In the end, the State of the Union was the story of the night on television, not rogue LA cop Christopher Dorner. Despite reporting on the story of the Big Bear gun battle standoff between Dorner and police up until the last minute, none of the broadcast nor cable news networks ended up using a split screen to show President Obama’s speech and the Dorner case. The only time the Dorner story appeared on screen during the State of the Union was around 6:56 PM, when local LA station KABC put on a crawl announcing a body had been found that was believed to be that of Dorner. Up for barely a minute, the Breaking News crawl told viewers to go to the station’s website for more information or wait for a news special after the State of the Union. CNN‘s sister station HLN remained on the Dorner story throughout the State of the Union with coverage from CNN’s Anderson Cooper and HLN host Nancy Grace. At 6:59 PM, HLN announced that Dorner’s body had been found in a burned-out cabin though LAPD and other police have not confirmed. Obama spoke for just over an hour tonight in the first State of the Union of his second term. READ MORE »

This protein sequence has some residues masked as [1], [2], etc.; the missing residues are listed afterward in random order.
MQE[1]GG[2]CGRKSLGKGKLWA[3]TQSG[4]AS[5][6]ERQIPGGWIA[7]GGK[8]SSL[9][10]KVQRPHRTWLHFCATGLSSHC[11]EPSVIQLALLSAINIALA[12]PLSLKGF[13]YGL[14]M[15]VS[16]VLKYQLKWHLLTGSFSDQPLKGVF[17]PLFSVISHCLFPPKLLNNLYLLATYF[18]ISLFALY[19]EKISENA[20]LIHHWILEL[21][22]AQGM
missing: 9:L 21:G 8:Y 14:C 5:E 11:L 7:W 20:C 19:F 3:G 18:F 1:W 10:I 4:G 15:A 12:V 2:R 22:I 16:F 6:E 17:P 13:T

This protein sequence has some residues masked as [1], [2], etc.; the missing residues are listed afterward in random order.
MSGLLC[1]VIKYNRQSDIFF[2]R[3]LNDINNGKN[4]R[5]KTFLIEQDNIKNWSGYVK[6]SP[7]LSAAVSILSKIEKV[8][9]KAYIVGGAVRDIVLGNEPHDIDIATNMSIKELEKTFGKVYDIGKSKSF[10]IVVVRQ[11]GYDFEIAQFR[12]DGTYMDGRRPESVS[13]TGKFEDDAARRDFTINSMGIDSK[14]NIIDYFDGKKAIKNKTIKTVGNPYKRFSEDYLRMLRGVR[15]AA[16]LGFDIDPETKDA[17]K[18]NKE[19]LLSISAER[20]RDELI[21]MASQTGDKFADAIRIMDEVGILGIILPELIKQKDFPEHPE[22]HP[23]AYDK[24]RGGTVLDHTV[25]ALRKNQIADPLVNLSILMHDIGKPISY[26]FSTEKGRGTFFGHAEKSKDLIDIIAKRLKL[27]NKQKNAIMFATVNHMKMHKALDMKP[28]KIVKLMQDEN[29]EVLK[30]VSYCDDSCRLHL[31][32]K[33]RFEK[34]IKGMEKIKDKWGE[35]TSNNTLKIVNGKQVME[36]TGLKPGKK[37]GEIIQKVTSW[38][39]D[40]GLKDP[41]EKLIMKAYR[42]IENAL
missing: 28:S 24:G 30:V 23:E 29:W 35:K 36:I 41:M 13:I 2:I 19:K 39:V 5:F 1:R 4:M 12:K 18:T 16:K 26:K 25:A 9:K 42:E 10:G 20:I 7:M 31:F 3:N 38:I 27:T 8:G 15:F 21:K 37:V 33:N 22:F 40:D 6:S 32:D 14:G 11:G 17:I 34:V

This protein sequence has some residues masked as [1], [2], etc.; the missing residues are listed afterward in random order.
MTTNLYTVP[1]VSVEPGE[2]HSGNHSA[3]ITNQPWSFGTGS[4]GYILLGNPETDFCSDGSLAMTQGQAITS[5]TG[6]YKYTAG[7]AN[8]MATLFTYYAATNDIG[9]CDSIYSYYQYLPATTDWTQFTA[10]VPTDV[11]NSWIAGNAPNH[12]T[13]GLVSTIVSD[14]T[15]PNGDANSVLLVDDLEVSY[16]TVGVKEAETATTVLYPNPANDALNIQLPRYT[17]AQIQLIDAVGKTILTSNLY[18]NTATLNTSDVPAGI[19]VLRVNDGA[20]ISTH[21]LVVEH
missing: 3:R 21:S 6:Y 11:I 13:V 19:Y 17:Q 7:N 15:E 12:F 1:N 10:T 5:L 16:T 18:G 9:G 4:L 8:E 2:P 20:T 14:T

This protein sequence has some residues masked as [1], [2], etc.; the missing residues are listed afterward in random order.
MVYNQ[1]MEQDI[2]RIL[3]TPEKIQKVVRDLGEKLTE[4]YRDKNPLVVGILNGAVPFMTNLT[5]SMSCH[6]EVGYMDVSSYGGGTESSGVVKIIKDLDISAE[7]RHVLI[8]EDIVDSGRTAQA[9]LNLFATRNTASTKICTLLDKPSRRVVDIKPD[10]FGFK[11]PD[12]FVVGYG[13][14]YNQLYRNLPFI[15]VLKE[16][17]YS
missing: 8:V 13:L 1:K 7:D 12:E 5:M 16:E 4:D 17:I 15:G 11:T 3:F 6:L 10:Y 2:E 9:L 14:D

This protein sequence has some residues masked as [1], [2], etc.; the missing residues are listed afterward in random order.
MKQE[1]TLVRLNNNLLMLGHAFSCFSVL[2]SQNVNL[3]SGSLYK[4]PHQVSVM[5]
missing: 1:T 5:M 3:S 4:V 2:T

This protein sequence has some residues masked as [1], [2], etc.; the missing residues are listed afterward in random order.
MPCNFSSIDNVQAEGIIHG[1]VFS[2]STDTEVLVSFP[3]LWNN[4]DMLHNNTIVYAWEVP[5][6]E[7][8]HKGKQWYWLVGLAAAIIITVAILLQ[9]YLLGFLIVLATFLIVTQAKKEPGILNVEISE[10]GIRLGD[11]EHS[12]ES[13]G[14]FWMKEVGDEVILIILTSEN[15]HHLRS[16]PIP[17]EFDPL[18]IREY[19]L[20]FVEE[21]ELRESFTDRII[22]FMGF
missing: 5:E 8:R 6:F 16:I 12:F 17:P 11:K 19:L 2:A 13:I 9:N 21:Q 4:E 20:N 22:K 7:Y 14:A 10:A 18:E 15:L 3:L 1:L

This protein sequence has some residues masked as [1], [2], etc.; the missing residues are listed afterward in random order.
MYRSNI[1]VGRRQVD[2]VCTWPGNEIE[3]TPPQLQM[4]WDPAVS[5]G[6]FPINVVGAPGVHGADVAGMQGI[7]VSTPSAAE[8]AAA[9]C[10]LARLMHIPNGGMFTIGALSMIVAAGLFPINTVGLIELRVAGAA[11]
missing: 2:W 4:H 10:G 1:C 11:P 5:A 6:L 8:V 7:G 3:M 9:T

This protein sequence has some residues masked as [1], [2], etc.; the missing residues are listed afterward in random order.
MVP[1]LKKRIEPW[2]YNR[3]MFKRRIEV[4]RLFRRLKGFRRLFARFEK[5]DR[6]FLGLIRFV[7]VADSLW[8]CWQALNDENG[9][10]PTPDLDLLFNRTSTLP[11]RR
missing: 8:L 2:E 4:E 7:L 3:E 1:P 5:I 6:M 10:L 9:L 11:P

UPDATE, 9:45 AM: President Obama’s second inauguration pulled in almost half the viewership that watched his 2009 swearing-in. Monday’s ceremony and celebrations drew 20.552 million viewers overall between 10 AM and 4:30 PM for a 7.1 rating, accord to Nielsen data released today. The January 20, 2009 inauguration had 37.793 million watching over almost the same time period — good for a 13.2 rating. This year’s inaugural was broadcast, in various forms, by ABC, CBS, NBC, Univision, Telemundo, AZTECA, MundoFox, PBS, Fox News Channel, CNN Headline News, Fox Business Network, MSNBC, TV One, CNN, Current TV, CNBC, CENTRIC and BET.
UPDATE 3:50 PM: An estimated 67.2 million people watched last night’s Presidential debate, according to Nielsen, up 28% compared to the first debate in 2008 between then-Sen. Barack Obama and Sen. John McCain. It was a close race for the broadcast networks. ABC drew in 11.2 million total viewers from 9-10:30 PM ET. NBC followed a close second with 11 million and CBS was third was 10.5 million. In the Adults 25-54 demographic, NBC was No. 1 with 5.1 million, followed by ABC with 4.6 million and CBS with 4.5 million. ABC also topped the list in total viewers for post-debate analysis form 10:30-11 PM ET with 8.8 million. It was followed by NBC with 8.7 million and CBS with 7 million. In the Adults 25-54, NBC led again with 3.8 million, followed by ABC with 3.5 million and CBS with 2.9 million.
PREVIOUS: Fox News Channel dominated cable news coverage of the first Presidential debate between President Barack Obama and Mitt Romney. Fox News drew 10.4 million viewers from 9-10:30 PM ET with nearly 3 million in the 25-54 demographic. That marked FNC’s highest-rated presidential debate ever. CNN was a distant second with 6 million viewers, followed by MSNBC. I’ll update with final numbers for the broadcast networks, most of whom also posted around 10 million viewers each in the fast nationals.